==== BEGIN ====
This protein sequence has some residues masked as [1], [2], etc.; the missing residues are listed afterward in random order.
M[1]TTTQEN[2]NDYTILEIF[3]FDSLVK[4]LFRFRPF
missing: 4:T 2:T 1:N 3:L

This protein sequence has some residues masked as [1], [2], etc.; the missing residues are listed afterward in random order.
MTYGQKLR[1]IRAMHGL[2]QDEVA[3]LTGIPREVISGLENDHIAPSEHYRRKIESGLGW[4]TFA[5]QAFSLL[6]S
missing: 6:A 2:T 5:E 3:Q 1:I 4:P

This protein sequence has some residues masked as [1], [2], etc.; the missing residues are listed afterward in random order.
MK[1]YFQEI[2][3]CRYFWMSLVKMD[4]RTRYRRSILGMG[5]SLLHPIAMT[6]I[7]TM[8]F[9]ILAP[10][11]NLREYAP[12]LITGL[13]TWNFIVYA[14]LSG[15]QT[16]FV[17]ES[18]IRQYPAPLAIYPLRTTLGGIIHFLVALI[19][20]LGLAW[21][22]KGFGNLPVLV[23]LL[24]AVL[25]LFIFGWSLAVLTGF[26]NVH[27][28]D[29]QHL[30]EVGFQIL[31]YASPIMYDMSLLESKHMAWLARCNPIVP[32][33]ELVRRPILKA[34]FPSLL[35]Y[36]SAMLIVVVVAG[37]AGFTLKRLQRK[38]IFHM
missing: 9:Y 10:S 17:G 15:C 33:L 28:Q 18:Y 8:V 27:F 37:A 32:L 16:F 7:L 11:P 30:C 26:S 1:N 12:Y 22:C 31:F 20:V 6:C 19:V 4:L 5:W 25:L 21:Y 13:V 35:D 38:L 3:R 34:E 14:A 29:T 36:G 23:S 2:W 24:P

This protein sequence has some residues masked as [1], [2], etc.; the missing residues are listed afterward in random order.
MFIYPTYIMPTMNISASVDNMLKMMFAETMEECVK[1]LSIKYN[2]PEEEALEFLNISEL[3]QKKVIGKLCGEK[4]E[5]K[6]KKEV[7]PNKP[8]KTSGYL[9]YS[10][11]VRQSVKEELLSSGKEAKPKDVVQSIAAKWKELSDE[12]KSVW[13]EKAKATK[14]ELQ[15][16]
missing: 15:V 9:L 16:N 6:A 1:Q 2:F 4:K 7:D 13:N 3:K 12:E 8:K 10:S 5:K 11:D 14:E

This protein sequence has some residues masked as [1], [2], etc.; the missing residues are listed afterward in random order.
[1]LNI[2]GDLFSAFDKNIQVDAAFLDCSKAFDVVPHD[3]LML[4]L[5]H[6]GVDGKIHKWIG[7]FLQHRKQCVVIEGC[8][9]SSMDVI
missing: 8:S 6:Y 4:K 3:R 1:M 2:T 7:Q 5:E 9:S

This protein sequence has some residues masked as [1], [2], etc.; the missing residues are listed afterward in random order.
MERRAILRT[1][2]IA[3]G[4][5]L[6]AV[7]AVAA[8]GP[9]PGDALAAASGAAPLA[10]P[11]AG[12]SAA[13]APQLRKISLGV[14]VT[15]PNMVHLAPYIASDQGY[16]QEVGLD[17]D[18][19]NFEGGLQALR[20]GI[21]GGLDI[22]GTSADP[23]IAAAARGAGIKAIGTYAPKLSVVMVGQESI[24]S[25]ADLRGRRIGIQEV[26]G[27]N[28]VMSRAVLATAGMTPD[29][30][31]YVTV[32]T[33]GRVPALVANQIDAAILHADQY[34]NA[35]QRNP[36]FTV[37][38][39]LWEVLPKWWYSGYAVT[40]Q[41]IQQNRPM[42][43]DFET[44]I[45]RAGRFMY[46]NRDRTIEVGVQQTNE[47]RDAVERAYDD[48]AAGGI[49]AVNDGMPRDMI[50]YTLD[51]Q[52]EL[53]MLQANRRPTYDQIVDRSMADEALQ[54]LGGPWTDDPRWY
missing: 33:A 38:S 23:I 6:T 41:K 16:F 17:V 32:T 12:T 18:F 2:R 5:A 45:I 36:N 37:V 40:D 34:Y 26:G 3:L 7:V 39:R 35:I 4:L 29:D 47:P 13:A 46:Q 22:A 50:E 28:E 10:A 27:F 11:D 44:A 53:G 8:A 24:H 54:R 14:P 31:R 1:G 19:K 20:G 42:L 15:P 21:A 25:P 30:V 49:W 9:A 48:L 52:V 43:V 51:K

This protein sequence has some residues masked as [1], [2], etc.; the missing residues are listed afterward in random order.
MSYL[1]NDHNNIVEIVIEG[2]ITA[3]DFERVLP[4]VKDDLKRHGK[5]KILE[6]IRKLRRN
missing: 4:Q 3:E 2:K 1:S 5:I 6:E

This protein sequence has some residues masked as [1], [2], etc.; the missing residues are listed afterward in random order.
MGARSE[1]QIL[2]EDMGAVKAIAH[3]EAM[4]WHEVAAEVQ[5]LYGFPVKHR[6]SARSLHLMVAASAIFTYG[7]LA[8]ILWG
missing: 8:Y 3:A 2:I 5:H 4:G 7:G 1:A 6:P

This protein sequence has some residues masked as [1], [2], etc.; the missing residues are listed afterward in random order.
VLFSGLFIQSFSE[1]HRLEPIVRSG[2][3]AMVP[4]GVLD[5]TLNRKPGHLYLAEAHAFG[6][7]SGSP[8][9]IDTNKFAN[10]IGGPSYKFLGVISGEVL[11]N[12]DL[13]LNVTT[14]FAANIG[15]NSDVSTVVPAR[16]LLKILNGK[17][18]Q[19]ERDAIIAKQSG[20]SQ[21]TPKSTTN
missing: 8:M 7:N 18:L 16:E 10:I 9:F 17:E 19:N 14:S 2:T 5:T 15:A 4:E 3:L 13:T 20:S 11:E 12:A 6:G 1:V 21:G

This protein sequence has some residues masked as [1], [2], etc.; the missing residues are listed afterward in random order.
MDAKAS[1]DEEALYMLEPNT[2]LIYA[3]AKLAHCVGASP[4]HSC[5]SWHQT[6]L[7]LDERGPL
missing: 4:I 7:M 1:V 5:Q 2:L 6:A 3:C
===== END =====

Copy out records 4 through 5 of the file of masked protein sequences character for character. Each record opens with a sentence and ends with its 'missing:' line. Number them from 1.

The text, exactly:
This protein sequence has some residues masked as [1], [2], etc.; the missing residues are listed afterward in random order.
MFIYPTYIMPTMNISASVDNMLKMMFAETMEECVK[1]LSIKYN[2]PEEEALEFLNISEL[3]QKKVIGKLCGEK[4]E[5]K[6]KKEV[7]PNKP[8]KTSGYL[9]YS[10][11]VRQSVKEELLSSGKEAKPKDVVQSIAAKWKELSDE[12]KSVW[13]EKAKATK[14]ELQ[15][16]
missing: 15:V 9:L 16:N 6:A 1:Q 2:F 4:K 7:D 13:N 3:K 12:E 8:K 10:S 5:K 11:D 14:E

This protein sequence has some residues masked as [1], [2], etc.; the missing residues are listed afterward in random order.
[1]LNI[2]GDLFSAFDKNIQVDAAFLDCSKAFDVVPHD[3]LML[4]L[5]H[6]GVDGKIHKWIG[7]FLQHRKQCVVIEGC[8][9]SSMDVI
missing: 8:S 6:Y 4:K 3:R 1:M 2:T 7:Q 5:E 9:S